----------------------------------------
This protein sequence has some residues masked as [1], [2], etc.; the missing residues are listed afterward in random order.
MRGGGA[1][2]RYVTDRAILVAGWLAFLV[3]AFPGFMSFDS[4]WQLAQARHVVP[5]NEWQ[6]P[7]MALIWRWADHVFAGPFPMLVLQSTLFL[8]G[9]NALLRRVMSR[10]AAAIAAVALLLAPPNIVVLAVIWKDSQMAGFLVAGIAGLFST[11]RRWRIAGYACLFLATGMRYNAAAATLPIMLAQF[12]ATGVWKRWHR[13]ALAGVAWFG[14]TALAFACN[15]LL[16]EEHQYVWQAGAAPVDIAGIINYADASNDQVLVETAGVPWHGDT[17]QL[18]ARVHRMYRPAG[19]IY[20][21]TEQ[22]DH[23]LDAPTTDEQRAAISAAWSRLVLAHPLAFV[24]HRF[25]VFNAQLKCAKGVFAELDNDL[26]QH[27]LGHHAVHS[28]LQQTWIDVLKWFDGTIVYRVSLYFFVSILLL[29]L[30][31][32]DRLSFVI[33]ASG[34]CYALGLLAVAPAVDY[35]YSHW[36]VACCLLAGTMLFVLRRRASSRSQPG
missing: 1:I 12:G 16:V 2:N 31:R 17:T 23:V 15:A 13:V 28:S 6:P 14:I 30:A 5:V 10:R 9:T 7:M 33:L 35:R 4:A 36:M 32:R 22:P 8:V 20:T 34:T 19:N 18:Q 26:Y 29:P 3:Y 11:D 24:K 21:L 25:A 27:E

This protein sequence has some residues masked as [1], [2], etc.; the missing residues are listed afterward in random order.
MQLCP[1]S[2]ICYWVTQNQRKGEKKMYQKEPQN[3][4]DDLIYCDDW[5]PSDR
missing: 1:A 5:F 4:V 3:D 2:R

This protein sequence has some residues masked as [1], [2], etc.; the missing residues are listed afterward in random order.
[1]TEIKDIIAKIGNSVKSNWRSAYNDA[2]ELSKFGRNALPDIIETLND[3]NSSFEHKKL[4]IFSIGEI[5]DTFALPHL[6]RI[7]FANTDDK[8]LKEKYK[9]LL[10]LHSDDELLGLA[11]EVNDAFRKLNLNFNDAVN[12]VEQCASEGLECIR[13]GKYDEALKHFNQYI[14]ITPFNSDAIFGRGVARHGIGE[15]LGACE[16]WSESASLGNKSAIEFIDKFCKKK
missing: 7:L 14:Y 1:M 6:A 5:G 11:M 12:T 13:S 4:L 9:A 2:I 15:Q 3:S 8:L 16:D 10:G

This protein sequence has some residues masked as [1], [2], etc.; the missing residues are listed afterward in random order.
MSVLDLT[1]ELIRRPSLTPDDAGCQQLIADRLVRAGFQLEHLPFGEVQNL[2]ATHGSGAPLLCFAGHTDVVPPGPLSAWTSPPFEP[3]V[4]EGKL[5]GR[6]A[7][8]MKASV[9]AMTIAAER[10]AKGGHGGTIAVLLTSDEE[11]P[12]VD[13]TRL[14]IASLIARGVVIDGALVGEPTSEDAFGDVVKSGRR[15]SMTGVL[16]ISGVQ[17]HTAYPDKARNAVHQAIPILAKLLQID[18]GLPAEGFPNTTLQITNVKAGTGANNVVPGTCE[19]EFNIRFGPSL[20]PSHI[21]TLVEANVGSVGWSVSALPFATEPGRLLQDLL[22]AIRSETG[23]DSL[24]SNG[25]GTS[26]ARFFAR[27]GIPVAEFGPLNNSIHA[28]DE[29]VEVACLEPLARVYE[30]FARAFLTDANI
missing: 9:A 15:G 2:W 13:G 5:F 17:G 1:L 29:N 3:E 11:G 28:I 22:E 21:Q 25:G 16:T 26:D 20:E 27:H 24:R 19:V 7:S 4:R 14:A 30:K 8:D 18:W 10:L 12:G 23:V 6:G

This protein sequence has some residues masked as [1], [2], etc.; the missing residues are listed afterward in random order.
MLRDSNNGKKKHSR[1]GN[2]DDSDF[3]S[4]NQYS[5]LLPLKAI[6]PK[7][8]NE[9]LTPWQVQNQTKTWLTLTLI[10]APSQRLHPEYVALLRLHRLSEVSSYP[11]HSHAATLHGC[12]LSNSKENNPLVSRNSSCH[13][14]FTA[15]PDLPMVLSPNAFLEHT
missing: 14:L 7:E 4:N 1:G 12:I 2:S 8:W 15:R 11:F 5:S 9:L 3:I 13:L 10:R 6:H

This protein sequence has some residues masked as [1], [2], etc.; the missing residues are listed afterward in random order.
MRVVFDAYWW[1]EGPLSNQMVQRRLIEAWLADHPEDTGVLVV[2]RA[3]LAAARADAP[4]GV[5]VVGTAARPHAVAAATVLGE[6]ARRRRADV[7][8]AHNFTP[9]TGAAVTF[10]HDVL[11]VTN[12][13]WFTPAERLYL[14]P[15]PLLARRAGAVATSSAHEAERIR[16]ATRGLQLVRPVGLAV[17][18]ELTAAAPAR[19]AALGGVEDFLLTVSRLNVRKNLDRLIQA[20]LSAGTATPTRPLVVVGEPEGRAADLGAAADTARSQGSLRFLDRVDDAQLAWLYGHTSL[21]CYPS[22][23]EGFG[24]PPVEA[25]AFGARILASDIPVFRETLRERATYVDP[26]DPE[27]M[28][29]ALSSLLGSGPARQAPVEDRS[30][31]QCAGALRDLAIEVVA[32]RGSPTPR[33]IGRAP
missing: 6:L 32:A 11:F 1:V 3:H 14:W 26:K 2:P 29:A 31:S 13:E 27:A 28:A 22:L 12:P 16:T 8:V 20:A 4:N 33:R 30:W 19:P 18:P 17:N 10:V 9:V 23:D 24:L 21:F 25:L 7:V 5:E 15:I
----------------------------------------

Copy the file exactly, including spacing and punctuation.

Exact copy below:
This protein sequence has some residues masked as [1], [2], etc.; the missing residues are listed afterward in random order.
MRGGGA[1][2]RYVTDRAILVAGWLAFLV[3]AFPGFMSFDS[4]WQLAQARHVVP[5]NEWQ[6]P[7]MALIWRWADHVFAGPFPMLVLQSTLFL[8]G[9]NALLRRVMSR[10]AAAIAAVALLLAPPNIVVLAVIWKDSQMAGFLVAGIAGLFST[11]RRWRIAGYACLFLATGMRYNAAAATLPIMLAQF[12]ATGVWKRWHR[13]ALAGVAWFG[14]TALAFACN[15]LL[16]EEHQYVWQAGAAPVDIAGIINYADASNDQVLVETAGVPWHGDT[17]QL[18]ARVHRMYRPAG[19]IY[20][21]TEQ[22]DH[23]LDAPTTDEQRAAISAAWSRLVLAHPLAFV[24]HRF[25]VFNAQLKCAKGVFAELDNDL[26]QH[27]LGHHAVHS[28]LQQTWIDVLKWFDGTIVYRVSLYFFVSILLL[29]L[30][31][32]DRLSFVI[33]ASG[34]CYALGLLAVAPAVDY[35]YSHW[36]VACCLLAGTMLFVLRRRASSRSQPG
missing: 1:I 12:G 16:V 2:N 31:R 17:T 23:V 15:A 13:V 28:S 6:P 14:I 30:A 5:V 10:R 9:T 7:M 33:L 35:R 4:A 36:M 32:R 22:P 8:V 20:T 34:T 19:N 18:Q 26:Y 29:P 3:Y 11:D 24:K 21:L 25:A 27:E

This protein sequence has some residues masked as [1], [2], etc.; the missing residues are listed afterward in random order.
MQLCP[1]S[2]ICYWVTQNQRKGEKKMYQKEPQN[3][4]DDLIYCDDW[5]PSDR
missing: 1:A 5:F 4:V 3:D 2:R

This protein sequence has some residues masked as [1], [2], etc.; the missing residues are listed afterward in random order.
[1]TEIKDIIAKIGNSVKSNWRSAYNDA[2]ELSKFGRNALPDIIETLND[3]NSSFEHKKL[4]IFSIGEI[5]DTFALPHL[6]RI[7]FANTDDK[8]LKEKYK[9]LL[10]LHSDDELLGLA[11]EVNDAFRKLNLNFNDAVN[12]VEQCASEGLECIR[13]GKYDEALKHFNQYI[14]ITPFNSDAIFGRGVARHGIGE[15]LGACE[16]WSESASLGNKSAIEFIDKFCKKK
missing: 7:L 14:Y 1:M 6:A 5:G 11:M 12:T 13:S 4:L 9:A 2:I 15:Q 3:S 8:L 16:D 10:G

This protein sequence has some residues masked as [1], [2], etc.; the missing residues are listed afterward in random order.
MSVLDLT[1]ELIRRPSLTPDDAGCQQLIADRLVRAGFQLEHLPFGEVQNL[2]ATHGSGAPLLCFAGHTDVVPPGPLSAWTSPPFEP[3]V[4]EGKL[5]GR[6]A[7][8]MKASV[9]AMTIAAER[10]AKGGHGGTIAVLLTSDEE[11]P[12]VD[13]TRL[14]IASLIARGVVIDGALVGEPTSEDAFGDVVKSGRR[15]SMTGVL[16]ISGVQ[17]HTAYPDKARNAVHQAIPILAKLLQID[18]GLPAEGFPNTTLQITNVKAGTGANNVVPGTCE[19]EFNIRFGPSL[20]PSHI[21]TLVEANVGSVGWSVSALPFATEPGRLLQDLL[22]AIRSETG[23]DSL[24]SNG[25]GTS[26]ARFFAR[27]GIPVAEFGPLNNSIHA[28]DE[29]VEVACLEPLARVYE[30]FARAFLTDANI
missing: 9:A 15:G 2:W 13:G 5:F 17:G 1:L 29:N 3:E 11:G 28:I 22:E 21:Q 25:G 16:T 26:D 20:E 27:H 24:R 19:V 7:S 4:R 14:A 30:K 8:D 18:W 10:L 12:G 23:V 6:G

This protein sequence has some residues masked as [1], [2], etc.; the missing residues are listed afterward in random order.
MLRDSNNGKKKHSR[1]GN[2]DDSDF[3]S[4]NQYS[5]LLPLKAI[6]PK[7][8]NE[9]LTPWQVQNQTKTWLTLTLI[10]APSQRLHPEYVALLRLHRLSEVSSYP[11]HSHAATLHGC[12]LSNSKENNPLVSRNSSCH[13][14]FTA[15]PDLPMVLSPNAFLEHT
missing: 14:L 7:E 4:N 1:G 12:I 2:S 8:W 15:R 11:F 5:S 9:L 3:I 13:L 10:R 6:H

This protein sequence has some residues masked as [1], [2], etc.; the missing residues are listed afterward in random order.
MRVVFDAYWW[1]EGPLSNQMVQRRLIEAWLADHPEDTGVLVV[2]RA[3]LAAARADAP[4]GV[5]VVGTAARPHAVAAATVLGE[6]ARRRRADV[7][8]AHNFTP[9]TGAAVTF[10]HDVL[11]VTN[12][13]WFTPAERLYL[14]P[15]PLLARRAGAVATSSAHEAERIR[16]ATRGLQLVRPVGLAV[17][18]ELTAAAPAR[19]AALGGVEDFLLTVSRLNVRKNLDRLIQA[20]LSAGTATPTRPLVVVGEPEGRAADLGAAADTARSQGSLRFLDRVDDAQLAWLYGHTSL[21]CYPS[22][23]EGFG[24]PPVEA[25]AFGARILASDIPVFRETLRERATYVDP[26]DPE[27]M[28][29]ALSSLLGSGPARQAPVEDRS[30][31]QCAGALRDLAIEVVA[32]RGSPTPR[33]IGRAP
missing: 6:L 32:A 11:F 1:V 3:H 14:W 26:K 2:P 29:A 31:S 13:E 27:A 28:A 22:L 12:P 16:T 8:V 20:A 4:N 33:R 30:W 19:P 18:P 17:N 10:V 9:V 23:D 24:L 21:F 25:L 7:V 5:E 15:I